Keeping faith in Van Persie
Having arrived at Arsenal from Feyenoord for just £2.75million in 2004, Van Persie had failed to set the world alight in the majority of his time at the club. Injuries, an apparent lack of confidence and also having to play second fiddle to Adebayor meant the Dutchman had not been able to realise his potential. But between 2010 and 2012, Van Persie began to showcase the undoubted ability which had led Wenger to pursue his signature and he scored 48 Premier League goals in that time. It may have ended a bit acrimoniously but Van Persie would go on to join Manchester United for almost nine times what Arsenal had paid.
The 2005 FA Cup final
This was infamously Arsenal's last trophy but their silverware drought might have been even longer had Wenger not set about winning this game in a manner which went against his instincts. After a 0-0 draw following extra time, Arsenal defeated Manchester United on penalties, with Vieira scoring that victorious spot-kick. But it was Wenger's tactics in the match which were decisive. Acknowledging United's superiority, and for perhaps the only occasion in his time with Arsenal, he ordered his players to win ugly - abandoning their free-flowing football. It might not have been pretty but they won.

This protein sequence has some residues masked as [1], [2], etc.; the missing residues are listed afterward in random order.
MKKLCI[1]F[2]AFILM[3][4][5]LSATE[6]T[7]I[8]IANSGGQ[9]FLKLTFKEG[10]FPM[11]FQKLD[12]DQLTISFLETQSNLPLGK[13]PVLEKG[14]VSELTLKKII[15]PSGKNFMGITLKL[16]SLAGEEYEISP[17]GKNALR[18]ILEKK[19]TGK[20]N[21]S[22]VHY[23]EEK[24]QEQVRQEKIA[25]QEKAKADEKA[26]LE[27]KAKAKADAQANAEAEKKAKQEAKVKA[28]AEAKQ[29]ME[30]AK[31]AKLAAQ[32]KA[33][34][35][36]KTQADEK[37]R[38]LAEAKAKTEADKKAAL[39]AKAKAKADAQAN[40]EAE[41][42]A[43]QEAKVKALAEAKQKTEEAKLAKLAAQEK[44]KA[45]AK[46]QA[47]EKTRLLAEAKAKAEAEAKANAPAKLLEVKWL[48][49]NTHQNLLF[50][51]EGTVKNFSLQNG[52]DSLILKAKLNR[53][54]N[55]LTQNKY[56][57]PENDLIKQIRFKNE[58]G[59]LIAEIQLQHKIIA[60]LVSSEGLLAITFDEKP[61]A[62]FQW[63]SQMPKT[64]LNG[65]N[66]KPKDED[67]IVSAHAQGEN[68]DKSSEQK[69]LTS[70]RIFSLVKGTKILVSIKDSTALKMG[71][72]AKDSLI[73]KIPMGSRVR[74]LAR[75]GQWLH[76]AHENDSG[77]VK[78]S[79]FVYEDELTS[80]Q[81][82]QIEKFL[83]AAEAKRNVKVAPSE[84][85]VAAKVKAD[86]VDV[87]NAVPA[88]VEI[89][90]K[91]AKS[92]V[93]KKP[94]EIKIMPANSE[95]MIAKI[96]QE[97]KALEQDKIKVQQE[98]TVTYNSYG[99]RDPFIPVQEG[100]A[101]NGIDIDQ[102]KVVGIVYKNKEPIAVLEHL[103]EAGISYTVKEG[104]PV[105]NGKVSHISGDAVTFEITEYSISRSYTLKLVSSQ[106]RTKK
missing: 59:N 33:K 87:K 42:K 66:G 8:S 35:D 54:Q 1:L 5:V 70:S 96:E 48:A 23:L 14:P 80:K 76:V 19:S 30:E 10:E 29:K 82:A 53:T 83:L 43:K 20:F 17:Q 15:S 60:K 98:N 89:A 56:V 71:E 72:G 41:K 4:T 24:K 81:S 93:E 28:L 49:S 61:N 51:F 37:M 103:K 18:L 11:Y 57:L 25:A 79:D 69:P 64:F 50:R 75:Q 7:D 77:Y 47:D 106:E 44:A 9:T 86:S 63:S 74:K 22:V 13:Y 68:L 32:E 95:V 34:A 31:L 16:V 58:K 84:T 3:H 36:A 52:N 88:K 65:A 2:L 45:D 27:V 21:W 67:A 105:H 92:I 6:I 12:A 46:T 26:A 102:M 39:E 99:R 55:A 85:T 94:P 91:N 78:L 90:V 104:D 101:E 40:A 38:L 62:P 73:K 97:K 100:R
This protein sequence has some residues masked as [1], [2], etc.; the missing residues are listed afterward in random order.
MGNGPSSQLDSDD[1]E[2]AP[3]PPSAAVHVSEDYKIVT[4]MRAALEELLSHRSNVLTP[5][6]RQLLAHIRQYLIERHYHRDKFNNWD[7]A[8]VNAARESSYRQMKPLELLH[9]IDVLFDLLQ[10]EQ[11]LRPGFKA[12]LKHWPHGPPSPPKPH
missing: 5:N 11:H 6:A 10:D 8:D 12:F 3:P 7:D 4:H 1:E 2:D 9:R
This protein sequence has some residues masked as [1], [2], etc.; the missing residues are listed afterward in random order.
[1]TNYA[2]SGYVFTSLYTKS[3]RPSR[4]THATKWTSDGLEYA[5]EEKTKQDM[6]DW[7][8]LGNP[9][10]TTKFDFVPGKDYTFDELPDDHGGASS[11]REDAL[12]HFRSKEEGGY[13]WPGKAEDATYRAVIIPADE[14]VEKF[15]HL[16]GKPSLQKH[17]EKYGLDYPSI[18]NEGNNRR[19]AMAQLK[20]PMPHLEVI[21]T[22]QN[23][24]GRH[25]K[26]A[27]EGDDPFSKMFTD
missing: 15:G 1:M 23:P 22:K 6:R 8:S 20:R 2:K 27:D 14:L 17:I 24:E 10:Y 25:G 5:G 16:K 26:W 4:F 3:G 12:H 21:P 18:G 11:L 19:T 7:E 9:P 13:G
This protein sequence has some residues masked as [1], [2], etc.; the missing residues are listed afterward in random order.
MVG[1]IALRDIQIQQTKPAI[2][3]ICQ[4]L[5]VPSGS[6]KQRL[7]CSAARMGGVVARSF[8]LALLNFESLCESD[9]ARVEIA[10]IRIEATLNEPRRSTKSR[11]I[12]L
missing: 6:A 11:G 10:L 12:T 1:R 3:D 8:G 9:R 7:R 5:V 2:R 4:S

Giving the captaincy to Fabregas
'Madness' screamed one of England's national newspaper columnists at Wenger's decision to make Cesc Fabregas the new captain of Arsenal in the wake of William Gallas' outburst against the club's squad in 2008. But, once again, Wenger was demonstrating he knows best. Fabregas would flourish in the responsibility despite only being 21 years old. The Spaniard was an inspiration, a brilliant footballer and a leader. His form as skipper led to a 2011 return to boyhood club Barcelona.
Returning to Henry, Campbell and Flamini
Wenger's preference for taking young potential and developing it into star talent has already been discussed. But he has also proved he is not too proud to admit when a different approach is required. With Arsenal short of options and experience, Wenger decided to re-sign Henry in 2012 on loan and also brought back Campbell in 2010. Both moves proved a success. Wenger also appears to be doing likewise with Mathieu Flamini to great reward this season.
When Rice retired in 2012, Wenger needed a new assistant. He would likely have had the pick of the world's coaches from which to select but he decided to promote his former player and Arsenal legend Bould from the club's youth ranks. As with Rice, this was a shrewd, club man and also had the defensive nous to improve Arsenal's back-line. Although there have been rumours of a prickly relationship, it still looks like another good Wenger decision.